Beware of being misled when buying environmentally friendly products in Spain

by Lorraine Williamson
environmentally friendly

MADRID – The demand for environmentally friendly products continues to grow. Manufacturers know this. Consequently, they enthusiastically respond to the trend. However, not all products with an eco-image´ meet the requirements for this. So, how can you tell if a product really is good for the environment? 

The Spanish consumer organisation OCU warns against fraud in products that are sold as environmentally friendly. In theory, these products are supposed to contain a higher percentage of organic ingredients, be produced in environmentally friendly ways, and generally be more sustainable and natural. 

However, as the trend for eco-friendly products has grown, it has become increasingly apparent that many products are labelled “eco” just for show. This phenomenon, known as “eco posturing” or “greenwashing”, refers to the deceptive marketing tactics companies use to sell products that are not environmentally friendly. 

Green image 

According to OCU, the cosmetics industry is one of the sectors that is particularly guilty of this. There are no clear legal guidelines here. Therefore, that allows companies to use deceptive advertising to sell their products. Consequently, OCU wants to help consumers make a better distinction and learn what to look out for if they like to buy environmentally friendly and responsible products. 

Related post: Which supermarket in Spain has the most organic products? 

Many companies create a “green” image for their products. They do this using designs and colours that customers associate with nature and environmental friendliness. Despite their ‘green’ appearance, many of these products contain ingredients that harm the environment. In addition, these products are often overly well-packaged in non-recyclable materials. 

The use of natural ingredients does not say everything 

Another problem is that using natural ingredients does not necessarily mean that a product is also environmentally friendly. To conclude this, other things must be considered. For example, the process used to extract these ingredients and the environmental impact of their production and transport. For example, coconut oil can be organic, but its production can contribute to deforestation in tropical forests. 

Some products use blatant false labels or designations, such as “Bio”, “Organic”, or “Ocean Friendly” that mislead the customer. As an example, OCU points to the product Bio-oil (available from pharmacies). This is a cosmetic oil that contains paraffin, a petroleum derivative and is therefore not “bio” at all.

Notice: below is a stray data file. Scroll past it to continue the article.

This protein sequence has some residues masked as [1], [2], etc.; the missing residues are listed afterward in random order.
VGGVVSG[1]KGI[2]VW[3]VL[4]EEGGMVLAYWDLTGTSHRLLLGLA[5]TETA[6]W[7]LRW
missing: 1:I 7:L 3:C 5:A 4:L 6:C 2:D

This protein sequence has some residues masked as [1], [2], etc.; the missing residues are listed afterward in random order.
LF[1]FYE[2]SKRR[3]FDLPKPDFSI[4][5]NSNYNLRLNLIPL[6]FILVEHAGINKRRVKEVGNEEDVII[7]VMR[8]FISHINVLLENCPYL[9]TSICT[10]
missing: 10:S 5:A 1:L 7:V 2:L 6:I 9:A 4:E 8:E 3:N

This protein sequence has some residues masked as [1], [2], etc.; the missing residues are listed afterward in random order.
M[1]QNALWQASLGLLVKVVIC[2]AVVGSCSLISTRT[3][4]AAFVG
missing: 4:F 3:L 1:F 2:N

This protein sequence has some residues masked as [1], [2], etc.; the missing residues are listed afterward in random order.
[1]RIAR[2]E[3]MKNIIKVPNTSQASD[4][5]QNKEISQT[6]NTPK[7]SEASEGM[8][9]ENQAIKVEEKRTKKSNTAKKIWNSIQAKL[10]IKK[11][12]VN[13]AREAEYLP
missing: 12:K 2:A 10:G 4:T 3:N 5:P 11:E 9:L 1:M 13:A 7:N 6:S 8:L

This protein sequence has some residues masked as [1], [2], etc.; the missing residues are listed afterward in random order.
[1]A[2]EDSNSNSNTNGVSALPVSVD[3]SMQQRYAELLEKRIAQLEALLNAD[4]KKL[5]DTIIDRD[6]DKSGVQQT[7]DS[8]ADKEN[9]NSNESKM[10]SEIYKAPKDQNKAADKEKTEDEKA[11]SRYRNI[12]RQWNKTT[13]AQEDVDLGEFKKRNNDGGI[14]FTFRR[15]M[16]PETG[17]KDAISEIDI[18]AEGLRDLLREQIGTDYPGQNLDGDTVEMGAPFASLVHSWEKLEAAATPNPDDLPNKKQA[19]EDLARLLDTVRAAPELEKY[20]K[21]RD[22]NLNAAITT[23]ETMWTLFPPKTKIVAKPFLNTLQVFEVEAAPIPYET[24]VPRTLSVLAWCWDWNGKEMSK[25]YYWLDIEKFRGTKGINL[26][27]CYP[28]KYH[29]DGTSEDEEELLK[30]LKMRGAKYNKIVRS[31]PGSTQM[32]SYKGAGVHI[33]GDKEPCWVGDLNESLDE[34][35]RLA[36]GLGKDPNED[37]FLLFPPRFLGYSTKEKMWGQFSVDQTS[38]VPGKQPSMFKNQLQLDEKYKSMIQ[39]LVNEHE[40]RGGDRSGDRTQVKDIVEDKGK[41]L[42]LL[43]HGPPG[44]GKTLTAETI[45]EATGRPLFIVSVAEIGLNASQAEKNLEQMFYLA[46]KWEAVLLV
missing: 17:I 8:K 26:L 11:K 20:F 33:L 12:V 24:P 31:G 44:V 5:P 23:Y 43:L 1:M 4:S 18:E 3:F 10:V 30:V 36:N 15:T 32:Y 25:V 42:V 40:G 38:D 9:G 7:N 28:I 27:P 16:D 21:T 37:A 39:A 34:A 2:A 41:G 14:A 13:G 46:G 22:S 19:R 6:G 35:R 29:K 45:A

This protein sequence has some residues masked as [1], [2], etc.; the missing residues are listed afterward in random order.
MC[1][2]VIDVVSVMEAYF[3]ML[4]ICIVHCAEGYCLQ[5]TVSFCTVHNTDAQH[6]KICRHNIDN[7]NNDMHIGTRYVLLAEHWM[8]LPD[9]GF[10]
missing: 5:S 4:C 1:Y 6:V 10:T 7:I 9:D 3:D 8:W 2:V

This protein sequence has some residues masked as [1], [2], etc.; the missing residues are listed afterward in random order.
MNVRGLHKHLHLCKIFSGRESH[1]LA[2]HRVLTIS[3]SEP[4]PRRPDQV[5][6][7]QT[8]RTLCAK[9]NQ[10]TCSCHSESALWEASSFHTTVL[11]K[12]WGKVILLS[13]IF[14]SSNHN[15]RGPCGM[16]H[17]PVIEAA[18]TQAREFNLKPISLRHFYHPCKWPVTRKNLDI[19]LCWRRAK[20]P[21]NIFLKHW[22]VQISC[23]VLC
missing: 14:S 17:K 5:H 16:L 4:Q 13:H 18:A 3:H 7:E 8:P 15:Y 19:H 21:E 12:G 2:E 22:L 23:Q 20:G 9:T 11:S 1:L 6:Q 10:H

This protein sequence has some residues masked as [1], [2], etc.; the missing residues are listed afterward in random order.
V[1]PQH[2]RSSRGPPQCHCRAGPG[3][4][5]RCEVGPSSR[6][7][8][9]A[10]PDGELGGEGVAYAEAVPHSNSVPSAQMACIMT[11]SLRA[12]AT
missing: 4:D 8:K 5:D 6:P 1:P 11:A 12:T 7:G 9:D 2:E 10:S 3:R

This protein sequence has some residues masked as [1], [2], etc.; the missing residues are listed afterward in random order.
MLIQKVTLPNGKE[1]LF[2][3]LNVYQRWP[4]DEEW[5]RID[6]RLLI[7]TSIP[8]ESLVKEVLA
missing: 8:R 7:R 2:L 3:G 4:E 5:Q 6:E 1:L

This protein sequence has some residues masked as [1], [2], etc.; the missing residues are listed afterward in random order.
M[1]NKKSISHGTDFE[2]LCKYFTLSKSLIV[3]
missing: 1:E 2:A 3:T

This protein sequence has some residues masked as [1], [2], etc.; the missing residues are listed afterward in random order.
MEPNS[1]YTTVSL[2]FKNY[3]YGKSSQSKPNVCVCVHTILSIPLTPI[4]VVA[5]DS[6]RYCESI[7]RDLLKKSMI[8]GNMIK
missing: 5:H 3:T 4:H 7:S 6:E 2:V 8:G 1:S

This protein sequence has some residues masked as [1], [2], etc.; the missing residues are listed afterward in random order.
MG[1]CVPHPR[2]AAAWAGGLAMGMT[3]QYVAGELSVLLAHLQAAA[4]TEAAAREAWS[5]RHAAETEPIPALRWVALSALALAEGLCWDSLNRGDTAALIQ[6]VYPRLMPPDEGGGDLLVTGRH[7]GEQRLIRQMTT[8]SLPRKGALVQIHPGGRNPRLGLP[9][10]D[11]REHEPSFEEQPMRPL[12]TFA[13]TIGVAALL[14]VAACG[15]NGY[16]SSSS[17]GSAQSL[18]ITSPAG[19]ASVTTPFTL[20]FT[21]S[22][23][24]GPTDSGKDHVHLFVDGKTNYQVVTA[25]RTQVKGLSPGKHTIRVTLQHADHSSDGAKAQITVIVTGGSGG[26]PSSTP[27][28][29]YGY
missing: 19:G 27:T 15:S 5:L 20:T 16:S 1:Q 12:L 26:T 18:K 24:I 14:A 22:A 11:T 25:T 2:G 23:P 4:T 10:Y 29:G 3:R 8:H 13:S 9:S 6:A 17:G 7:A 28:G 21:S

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Be careful with unrecognised eco-labels 

Consumers are also advised to be careful with all kinds of eco-labels. Many companies make these themselves. These are then not recognised because there is no control whatsoever. Only certain labels, such as the EU Biolabel or Ecoert, are certified by public and private institutions that also carry out checks that all requirements for the label have been met. 

Labels for the entire European Union 

In addition to organic production, information for consumers is also important. They must be informed about the type of product they buy and its characteristics. Regulation 66/2010 establishes the ecological label. This is a system to identify products of this type that can be purchased in all EU countries. 

The label is only granted to products with a lower environmental impact compared to other products of the same category. The criteria for this are based on scientific data that examine the entire life cycle of the products. 

EU Ecolabel for organic products 

The European Ecolabel or the flower is a flower against a white background formed by 12 blue stars. This badge must be visible on the packaging. It must also contain a reference to the control body that certifies the organic nature of the product Only foods with more than 95% ecological ingredients can carry this label. 

When is a product ecological, biological or organic? 

Ecological: Products are made using practices or processes that respect the ecological balance and minimise environmental impact. 

Organic: Products produced without the use of synthetic chemicals, pesticides, herbicides, fertilisers or genetically modified organisms. Organic products are often more environmentally friendly and healthier for human consumption. These receive the EU organic label. 

Sustainable: In the context of products, the term sustainable refers to products that are made with practices that respect the ecological balance and can be produced continuously without depleting natural resources or damaging the environment. 

The OCU’s warning reminds consumers that not all products labelled as environmentally friendly are. It is important to consider the ingredients and packaging used in these products to make more informed and environmentally conscious purchases. 

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